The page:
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Pete Altman’s Blog

The Price of Pollution Politics

Pete Altman

Posted June 19, 2012 in Curbing Pollution, Health and the Environment

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A handful of companies are spending millions to finance an assault on clean air—lobbying and litigating to block, weaken and delay clean air standards that would save lives and protect Americans’ health from the power sector’s dangerous and deadly air pollution.

The latest salvo, in the form of Senator James Inhofe’s proposal to repeal the Mercury and Air Toxics Standard, will be debated in the US Senate later this afternoon and voted on tomorrow morning.

The health and welfare of millions of Americans, including children, hang in the balance. The US Environmental Protection Agency estimates the standard will save as many as 11,000 lives and prevent as many as 130,000 asthma attacks - each year the standard is in force.

And that’s why NRDC is releasing a new report today – the Price of Pollution Politics – that links the lobbying expenditures and litigation efforts of what we call the “Gang of Eight” utilities to their pollution and its associated health impacts. The Gang of Eight and details from the report are:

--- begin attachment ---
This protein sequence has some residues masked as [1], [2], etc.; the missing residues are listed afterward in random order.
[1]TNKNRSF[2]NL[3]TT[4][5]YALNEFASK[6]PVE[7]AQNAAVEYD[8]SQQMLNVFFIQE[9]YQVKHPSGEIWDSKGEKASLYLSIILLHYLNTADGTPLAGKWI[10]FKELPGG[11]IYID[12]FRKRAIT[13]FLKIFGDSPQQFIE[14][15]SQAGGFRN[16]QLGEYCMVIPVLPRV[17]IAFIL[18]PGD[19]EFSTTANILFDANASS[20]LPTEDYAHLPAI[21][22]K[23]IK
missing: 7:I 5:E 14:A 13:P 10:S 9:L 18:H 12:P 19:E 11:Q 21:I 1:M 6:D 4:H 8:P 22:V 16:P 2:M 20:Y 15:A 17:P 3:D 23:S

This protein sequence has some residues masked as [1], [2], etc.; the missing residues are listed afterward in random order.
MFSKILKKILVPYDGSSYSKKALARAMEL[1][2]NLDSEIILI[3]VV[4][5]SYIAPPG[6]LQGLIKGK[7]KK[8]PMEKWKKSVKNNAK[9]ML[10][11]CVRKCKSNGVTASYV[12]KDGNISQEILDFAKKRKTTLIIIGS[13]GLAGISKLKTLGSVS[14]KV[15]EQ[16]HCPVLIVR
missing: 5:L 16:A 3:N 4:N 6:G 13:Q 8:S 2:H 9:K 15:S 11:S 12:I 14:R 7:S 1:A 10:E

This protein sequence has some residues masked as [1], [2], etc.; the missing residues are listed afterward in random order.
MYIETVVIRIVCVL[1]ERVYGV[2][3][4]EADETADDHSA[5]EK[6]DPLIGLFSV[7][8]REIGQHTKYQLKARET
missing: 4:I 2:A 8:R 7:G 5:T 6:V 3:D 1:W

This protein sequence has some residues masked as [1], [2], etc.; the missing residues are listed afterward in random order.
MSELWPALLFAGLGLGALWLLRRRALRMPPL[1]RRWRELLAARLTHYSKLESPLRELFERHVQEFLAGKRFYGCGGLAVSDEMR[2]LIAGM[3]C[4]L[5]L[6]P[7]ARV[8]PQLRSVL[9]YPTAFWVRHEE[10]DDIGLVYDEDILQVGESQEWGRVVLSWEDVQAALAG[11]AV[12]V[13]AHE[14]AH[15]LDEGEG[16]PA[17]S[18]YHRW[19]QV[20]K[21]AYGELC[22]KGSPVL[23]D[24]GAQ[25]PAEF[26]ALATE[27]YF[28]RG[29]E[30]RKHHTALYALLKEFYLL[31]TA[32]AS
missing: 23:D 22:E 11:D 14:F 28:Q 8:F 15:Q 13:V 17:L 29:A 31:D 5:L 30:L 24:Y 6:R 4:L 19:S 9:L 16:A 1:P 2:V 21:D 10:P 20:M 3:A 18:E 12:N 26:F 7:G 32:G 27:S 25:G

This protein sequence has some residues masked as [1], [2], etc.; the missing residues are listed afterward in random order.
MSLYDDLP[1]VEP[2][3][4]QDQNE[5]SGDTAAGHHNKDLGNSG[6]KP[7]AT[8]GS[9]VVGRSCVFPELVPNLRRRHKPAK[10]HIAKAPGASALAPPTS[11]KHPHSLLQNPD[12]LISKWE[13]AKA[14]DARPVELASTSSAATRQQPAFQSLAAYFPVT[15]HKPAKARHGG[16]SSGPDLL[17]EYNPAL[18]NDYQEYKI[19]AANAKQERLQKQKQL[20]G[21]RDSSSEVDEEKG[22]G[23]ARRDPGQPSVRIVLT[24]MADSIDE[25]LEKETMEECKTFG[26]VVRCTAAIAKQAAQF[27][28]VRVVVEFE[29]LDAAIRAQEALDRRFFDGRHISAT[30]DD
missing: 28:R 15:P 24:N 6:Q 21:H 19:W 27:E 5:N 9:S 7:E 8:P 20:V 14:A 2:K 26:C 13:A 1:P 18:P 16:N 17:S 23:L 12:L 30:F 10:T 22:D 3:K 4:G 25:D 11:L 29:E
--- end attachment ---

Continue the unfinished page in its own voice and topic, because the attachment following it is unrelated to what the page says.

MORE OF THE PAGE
• AEP, headquarters in Columbus, OH: 2010-2012 lobbying total: $22 million; 2011 pollution from coal-fired power plants is contributing to as many as 3,260 deaths, 20,100 asthma attacks, 2,000 hospital and emergency room visits and 1 million lost work and reduced activity days; estimated total health costs: as high as $24  billion.
  • Ameren, headquarters in Collinsville, IL: 2010-2012 lobbying total: $7.5 million;  2011 pollution from coal-fired power plants is contributing to as many as 920 deaths, 6,000 asthma attacks, 640 hospital and emergency room visits and 311,000 lost work and activity days; and estimated total health costs: as high as $6.9 billion. 
  • DTE Energy, headquarters in Detroit: 2010-2012 lobbying total: $3.6 million; 2011 pollution from coal-fired power plants is contributing to as many as 920 deaths,  5,700 asthma attacks, 570 hospital and emergency room visits and 300,000 lost work and reduced activity days; estimated total health costs: as high as $6.9 billion.
  • Energy Future Holdings, headquarters in Dallas: 2010-2012 lobbying total: $7 million; 2011 pollution from coal-fired power plants is contributing to as many as 540 deaths, 3,700 asthma attacks, 380 hospital and emergency room visits and 188,000 lost work and reduced activity days; estimated total health costs: as high as $4 billion.
  • FirstEnergy, headquarters in Akron, OH: 2010-2012 lobbying total: $5.7 million; pollution from coal-fired power plants contributed to as many as 1,360 deaths, 8,100 asthma attacks, 800 hospital and emergency room visits and 435,000 lost work and reduced activity days; estimated total health costs: as high as $10.2 billion.